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Article: DENIM... PART 1



This is the blog I didn't want to write, which is probably why it's been a while since I've done a blog. We sell jeans at Frontiers, so there was always going to be a denim blog, but I've been putting it off. Why? Because the world of jeans and denim is deep... It's scary. It's multi-layered. The history and the nerdiness of it can be intense, because where there is serious history, there are experts, and there lies proper nerdiness. People will read this and be judgmental and although I'm not that worried about judgement (we sell jeans and to do that you need to be knowledgeable), I recognise that the more you learn, the less you understand, and denim is a bottomless pit.

I could talk about tweed, cord or flannel with more ease, but it would be less interesting to most people with a pulse. Denim, particularly jeans, are probably the most important article of clothing we wear and ever produced. Especially in this time where workwear is what we've all started wearing again: be it chore coats, chinos, tees, jumpsuits, dungarees or military wear... and jeans are the ultimate workwear. You damage your trousers more than any other item, usually by repetitive manual work, so as we burn through them, burst the seams, blow out the seat, crotch and wear down the inner thighs, as well as grind the knees out, and spill oil, paint and turmeric on them. We can even set them on fire: using an angle grinder, or whilst welding, or when jumping over a fire at a festival. We feel impregnable in a pair of jeans: you wouldn't try fire jumping in a rayon tracksuit and at least we have Darwinism to fall back on if you have considered that...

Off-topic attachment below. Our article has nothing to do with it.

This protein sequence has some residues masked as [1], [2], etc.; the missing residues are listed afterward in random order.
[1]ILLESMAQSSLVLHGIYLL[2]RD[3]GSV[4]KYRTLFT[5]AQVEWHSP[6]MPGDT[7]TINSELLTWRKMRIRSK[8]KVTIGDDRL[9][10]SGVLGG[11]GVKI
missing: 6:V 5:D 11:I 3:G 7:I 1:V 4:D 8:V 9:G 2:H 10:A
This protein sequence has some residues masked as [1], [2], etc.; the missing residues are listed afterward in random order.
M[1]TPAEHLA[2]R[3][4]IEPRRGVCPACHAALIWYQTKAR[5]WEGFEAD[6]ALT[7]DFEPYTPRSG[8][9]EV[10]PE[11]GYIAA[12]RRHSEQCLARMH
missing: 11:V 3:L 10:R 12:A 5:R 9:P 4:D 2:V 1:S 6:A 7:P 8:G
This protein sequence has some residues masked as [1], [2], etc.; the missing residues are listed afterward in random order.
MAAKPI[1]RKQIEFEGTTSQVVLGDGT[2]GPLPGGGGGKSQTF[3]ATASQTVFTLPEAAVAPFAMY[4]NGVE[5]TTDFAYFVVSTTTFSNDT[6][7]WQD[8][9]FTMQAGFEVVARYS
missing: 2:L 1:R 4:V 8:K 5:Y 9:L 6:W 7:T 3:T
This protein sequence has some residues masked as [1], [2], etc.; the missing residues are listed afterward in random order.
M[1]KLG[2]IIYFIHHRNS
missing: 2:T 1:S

Jeans are the proletariat covering for the legs. Originally, they were cheap, sturdy and durable. Even at today's price of £140 for a proper, quality pair, that will buy your 7+ years of super hard daily wear and that's a good return.

'Pantaloon de Nimes'... The trousers of Nimes (in the south of France) were cut from serge - (a heavy twill cloth with a rough texture) which was originally a fine silken cloth. After a time, serge was made of cotton and naturally became a worker’s choice: more a twill running up and down, rather than on the bias, more like corduroy. Pantaloon de Nimes became ubiquitous cotton work trousers, and at some point, hard-working frontiers men (sic!) in the US of A started wearing them, especially gold prospectors (or at least hopefully, for romantic reasons).

One day an unknown man walks into a goods store and orders a pair of trousers, or so the story goes, and orders a pair of 'Pantallon de Nimes' but requests...

"Could you make them out of sailcloth and metal rivet the pockets and seams?'